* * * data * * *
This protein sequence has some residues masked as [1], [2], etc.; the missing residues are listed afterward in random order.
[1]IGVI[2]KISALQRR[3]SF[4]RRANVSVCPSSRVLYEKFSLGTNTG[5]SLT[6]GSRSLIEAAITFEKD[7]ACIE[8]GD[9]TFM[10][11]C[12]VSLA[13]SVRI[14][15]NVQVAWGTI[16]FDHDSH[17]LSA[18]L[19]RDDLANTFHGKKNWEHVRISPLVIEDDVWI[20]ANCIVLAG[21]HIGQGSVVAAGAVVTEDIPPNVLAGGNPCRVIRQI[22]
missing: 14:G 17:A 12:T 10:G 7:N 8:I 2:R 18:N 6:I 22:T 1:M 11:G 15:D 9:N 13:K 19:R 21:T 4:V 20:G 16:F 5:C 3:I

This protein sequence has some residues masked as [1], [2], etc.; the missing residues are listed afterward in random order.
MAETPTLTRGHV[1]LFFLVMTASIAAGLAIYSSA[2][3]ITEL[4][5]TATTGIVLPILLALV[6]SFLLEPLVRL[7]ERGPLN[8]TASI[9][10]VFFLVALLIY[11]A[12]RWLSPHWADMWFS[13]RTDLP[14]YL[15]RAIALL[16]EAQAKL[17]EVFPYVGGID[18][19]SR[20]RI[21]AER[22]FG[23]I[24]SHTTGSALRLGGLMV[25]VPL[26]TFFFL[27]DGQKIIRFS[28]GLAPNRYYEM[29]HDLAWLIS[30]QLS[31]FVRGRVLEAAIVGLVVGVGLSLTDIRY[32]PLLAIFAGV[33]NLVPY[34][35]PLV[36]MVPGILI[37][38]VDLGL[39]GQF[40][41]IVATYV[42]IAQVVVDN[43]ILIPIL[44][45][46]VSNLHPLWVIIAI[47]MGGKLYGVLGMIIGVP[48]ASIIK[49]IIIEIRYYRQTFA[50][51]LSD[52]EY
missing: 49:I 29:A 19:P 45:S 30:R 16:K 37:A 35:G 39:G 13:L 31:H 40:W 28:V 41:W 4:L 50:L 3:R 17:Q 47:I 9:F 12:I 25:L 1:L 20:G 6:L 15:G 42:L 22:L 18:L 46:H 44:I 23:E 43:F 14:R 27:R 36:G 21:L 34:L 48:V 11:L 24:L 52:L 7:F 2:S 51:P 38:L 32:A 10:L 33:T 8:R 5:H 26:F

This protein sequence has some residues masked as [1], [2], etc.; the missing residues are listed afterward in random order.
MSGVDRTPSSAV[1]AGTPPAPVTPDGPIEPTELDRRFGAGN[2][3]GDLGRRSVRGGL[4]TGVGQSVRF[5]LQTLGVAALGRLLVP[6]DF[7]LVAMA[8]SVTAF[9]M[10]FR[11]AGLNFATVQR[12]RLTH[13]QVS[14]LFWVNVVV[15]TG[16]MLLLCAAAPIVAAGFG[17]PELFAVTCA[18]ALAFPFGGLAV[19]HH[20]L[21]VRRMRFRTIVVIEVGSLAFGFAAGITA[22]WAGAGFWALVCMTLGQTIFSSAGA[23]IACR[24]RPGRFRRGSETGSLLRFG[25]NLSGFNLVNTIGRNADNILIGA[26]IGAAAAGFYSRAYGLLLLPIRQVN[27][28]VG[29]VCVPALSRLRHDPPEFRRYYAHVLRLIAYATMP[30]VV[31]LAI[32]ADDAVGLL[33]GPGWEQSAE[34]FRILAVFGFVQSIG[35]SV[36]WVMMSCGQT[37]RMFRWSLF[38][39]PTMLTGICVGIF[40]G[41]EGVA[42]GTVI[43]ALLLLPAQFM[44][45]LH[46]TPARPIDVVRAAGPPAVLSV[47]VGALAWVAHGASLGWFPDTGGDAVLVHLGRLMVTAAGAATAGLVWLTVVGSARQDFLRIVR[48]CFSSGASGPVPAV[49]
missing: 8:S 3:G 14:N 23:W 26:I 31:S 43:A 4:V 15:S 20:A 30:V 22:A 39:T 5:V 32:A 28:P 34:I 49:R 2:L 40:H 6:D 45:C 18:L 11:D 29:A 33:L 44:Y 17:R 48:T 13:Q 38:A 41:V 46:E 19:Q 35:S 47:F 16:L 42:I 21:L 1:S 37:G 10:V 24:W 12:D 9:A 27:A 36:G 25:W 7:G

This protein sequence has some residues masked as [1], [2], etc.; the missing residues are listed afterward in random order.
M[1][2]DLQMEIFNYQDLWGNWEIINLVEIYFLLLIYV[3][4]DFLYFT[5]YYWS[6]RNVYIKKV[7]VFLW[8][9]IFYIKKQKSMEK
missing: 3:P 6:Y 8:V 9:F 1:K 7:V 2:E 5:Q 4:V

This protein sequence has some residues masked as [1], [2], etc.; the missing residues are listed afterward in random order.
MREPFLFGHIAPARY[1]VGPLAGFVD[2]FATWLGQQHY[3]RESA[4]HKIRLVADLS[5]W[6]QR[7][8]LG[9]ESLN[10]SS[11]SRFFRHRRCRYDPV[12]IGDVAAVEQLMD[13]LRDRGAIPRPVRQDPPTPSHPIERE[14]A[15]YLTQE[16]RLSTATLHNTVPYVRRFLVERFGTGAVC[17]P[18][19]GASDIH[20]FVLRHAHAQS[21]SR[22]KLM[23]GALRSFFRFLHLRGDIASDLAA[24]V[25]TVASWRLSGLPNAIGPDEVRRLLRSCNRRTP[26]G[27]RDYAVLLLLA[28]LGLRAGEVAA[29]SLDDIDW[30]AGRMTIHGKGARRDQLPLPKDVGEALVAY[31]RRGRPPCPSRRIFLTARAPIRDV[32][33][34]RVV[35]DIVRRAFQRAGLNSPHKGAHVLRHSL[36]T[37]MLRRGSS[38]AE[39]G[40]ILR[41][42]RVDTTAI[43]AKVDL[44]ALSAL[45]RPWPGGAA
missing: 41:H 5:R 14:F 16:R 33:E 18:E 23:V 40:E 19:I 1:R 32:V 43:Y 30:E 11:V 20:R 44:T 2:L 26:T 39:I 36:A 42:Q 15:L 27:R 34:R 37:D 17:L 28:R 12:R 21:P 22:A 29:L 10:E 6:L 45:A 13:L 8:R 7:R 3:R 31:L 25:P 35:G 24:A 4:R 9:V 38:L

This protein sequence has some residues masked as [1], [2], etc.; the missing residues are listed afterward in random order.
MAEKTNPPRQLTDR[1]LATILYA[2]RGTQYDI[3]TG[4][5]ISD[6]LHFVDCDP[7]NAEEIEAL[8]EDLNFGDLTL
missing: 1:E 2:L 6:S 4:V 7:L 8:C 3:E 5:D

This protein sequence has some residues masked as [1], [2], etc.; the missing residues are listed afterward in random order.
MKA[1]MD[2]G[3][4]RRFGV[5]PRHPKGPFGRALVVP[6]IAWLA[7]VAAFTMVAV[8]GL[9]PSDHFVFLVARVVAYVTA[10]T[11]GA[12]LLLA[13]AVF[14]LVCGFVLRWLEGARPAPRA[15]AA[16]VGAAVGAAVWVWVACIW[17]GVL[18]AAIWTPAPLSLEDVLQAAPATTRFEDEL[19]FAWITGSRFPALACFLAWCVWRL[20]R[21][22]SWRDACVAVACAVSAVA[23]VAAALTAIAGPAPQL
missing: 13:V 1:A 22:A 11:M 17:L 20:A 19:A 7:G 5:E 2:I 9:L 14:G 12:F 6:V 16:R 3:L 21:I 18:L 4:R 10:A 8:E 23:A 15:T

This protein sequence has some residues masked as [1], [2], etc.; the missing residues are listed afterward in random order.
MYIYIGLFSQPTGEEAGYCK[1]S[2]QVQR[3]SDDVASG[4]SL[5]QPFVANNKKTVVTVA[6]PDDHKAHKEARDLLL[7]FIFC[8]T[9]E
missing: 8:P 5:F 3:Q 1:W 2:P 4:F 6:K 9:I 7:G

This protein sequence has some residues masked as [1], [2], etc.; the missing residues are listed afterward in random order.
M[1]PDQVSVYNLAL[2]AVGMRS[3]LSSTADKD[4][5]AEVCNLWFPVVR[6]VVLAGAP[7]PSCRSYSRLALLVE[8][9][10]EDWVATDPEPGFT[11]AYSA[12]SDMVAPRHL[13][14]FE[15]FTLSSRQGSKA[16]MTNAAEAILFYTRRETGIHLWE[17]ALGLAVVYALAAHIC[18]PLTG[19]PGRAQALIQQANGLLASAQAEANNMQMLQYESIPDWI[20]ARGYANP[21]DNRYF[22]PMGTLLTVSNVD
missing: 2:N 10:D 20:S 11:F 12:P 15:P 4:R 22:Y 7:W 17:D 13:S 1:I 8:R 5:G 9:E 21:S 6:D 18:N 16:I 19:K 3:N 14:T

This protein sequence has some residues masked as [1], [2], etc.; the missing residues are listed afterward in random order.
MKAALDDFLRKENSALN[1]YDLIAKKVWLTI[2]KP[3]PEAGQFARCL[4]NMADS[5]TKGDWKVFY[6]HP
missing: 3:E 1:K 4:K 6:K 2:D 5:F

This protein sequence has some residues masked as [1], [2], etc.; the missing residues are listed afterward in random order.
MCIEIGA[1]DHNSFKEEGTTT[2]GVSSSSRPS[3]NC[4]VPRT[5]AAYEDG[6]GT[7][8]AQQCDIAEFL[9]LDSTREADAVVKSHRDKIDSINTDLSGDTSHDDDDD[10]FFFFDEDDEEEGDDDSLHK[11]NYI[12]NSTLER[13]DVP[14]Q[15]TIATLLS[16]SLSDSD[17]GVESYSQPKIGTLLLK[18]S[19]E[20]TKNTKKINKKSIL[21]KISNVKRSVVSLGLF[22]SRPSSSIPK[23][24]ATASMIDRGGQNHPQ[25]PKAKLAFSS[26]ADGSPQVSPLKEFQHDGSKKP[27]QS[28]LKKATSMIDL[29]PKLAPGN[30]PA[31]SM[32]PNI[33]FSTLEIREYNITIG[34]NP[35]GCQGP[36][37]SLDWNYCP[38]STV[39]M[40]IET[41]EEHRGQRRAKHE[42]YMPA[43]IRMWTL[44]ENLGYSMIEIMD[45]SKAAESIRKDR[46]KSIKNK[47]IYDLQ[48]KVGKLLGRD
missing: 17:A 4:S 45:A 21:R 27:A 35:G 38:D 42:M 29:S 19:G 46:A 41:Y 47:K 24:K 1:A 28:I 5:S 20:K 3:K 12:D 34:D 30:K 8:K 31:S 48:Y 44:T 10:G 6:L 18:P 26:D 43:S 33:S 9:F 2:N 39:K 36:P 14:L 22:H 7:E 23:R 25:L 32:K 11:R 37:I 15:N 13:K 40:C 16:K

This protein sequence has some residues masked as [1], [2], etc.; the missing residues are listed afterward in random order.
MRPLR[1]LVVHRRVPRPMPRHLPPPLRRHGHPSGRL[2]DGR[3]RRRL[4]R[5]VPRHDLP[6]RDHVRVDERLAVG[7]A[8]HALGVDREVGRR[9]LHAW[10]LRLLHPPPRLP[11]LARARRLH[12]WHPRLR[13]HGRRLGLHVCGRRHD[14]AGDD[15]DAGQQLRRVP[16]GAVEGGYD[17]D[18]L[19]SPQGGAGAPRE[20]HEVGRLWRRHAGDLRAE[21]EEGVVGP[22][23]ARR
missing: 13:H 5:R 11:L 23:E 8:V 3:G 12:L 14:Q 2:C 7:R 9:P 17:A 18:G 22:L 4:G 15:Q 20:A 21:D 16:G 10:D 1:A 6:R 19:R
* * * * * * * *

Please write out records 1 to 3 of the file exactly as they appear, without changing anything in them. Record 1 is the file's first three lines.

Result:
This protein sequence has some residues masked as [1], [2], etc.; the missing residues are listed afterward in random order.
[1]IGVI[2]KISALQRR[3]SF[4]RRANVSVCPSSRVLYEKFSLGTNTG[5]SLT[6]GSRSLIEAAITFEKD[7]ACIE[8]GD[9]TFM[10][11]C[12]VSLA[13]SVRI[14][15]NVQVAWGTI[16]FDHDSH[17]LSA[18]L[19]RDDLANTFHGKKNWEHVRISPLVIEDDVWI[20]ANCIVLAG[21]HIGQGSVVAAGAVVTEDIPPNVLAGGNPCRVIRQI[22]
missing: 14:G 17:A 12:T 10:G 7:N 8:I 2:R 18:N 6:I 22:T 1:M 11:G 15:D 9:N 13:K 19:R 21:T 4:V 20:G 16:F 5:C 3:I

This protein sequence has some residues masked as [1], [2], etc.; the missing residues are listed afterward in random order.
MAETPTLTRGHV[1]LFFLVMTASIAAGLAIYSSA[2][3]ITEL[4][5]TATTGIVLPILLALV[6]SFLLEPLVRL[7]ERGPLN[8]TASI[9][10]VFFLVALLIY[11]A[12]RWLSPHWADMWFS[13]RTDLP[14]YL[15]RAIALL[16]EAQAKL[17]EVFPYVGGID[18][19]SR[20]RI[21]AER[22]FG[23]I[24]SHTTGSALRLGGLMV[25]VPL[26]TFFFL[27]DGQKIIRFS[28]GLAPNRYYEM[29]HDLAWLIS[30]QLS[31]FVRGRVLEAAIVGLVVGVGLSLTDIRY[32]PLLAIFAGV[33]NLVPY[34][35]PLV[36]MVPGILI[37][38]VDLGL[39]GQF[40][41]IVATYV[42]IAQVVVDN[43]ILIPIL[44][45][46]VSNLHPLWVIIAI[47]MGGKLYGVLGMIIGVP[48]ASIIK[49]IIIEIRYYRQTFA[50][51]LSD[52]EY
missing: 49:I 29:A 19:P 45:S 30:R 16:K 37:A 35:G 39:G 13:L 31:H 40:W 28:V 41:W 4:L 50:L 3:R 17:Q 47:I 9:F 12:I 25:L 1:L 20:G 6:L 15:G 42:L 22:L 18:L 46:H 44:I 23:E 43:F 14:R 27:R 36:G 21:L 34:L 48:V 11:L 24:L 52:L 7:F 2:S 51:P 38:L 32:A 10:L 33:T 8:R 5:H 26:F

This protein sequence has some residues masked as [1], [2], etc.; the missing residues are listed afterward in random order.
MSGVDRTPSSAV[1]AGTPPAPVTPDGPIEPTELDRRFGAGN[2][3]GDLGRRSVRGGL[4]TGVGQSVRF[5]LQTLGVAALGRLLVP[6]DF[7]LVAMA[8]SVTAF[9]M[10]FR[11]AGLNFATVQR[12]RLTH[13]QVS[14]LFWVNVVV[15]TG[16]MLLLCAAAPIVAAGFG[17]PELFAVTCA[18]ALAFPFGGLAV[19]HH[20]L[21]VRRMRFRTIVVIEVGSLAFGFAAGITA[22]WAGAGFWALVCMTLGQTIFSSAGA[23]IACR[24]RPGRFRRGSETGSLLRFG[25]NLSGFNLVNTIGRNADNILIGA[26]IGAAAAGFYSRAYGLLLLPIRQVN[27][28]VG[29]VCVPALSRLRHDPPEFRRYYAHVLRLIAYATMP[30]VV[31]LAI[32]ADDAVGLL[33]GPGWEQSAE[34]FRILAVFGFVQSIG[35]SV[36]WVMMSCGQT[37]RMFRWSLF[38][39]PTMLTGICVGIF[40]G[41]EGVA[42]GTVI[43]ALLLLPAQFM[44][45]LH[46]TPARPIDVVRAAGPPAVLSV[47]VGALAWVAHGASLGWFPDTGGDAVLVHLGRLMVTAAGAATAGLVWLTVVGSARQDFLRIVR[48]CFSSGASGPVPAV[49]
missing: 8:S 3:G 14:N 23:W 26:I 31:S 43:A 4:V 15:S 20:A 30:V 22:A 39:T 5:V 32:A 28:P 34:I 49:R 2:L 40:H 6:D 45:C 18:L 11:D 29:A 33:L 44:Y 17:R 48:T 13:Q 38:A 41:V 46:E 19:Q 35:S 47:F 16:L 42:I 21:L 1:S 37:G 10:V 24:W 12:D 9:A 27:A 36:G 25:W 7:G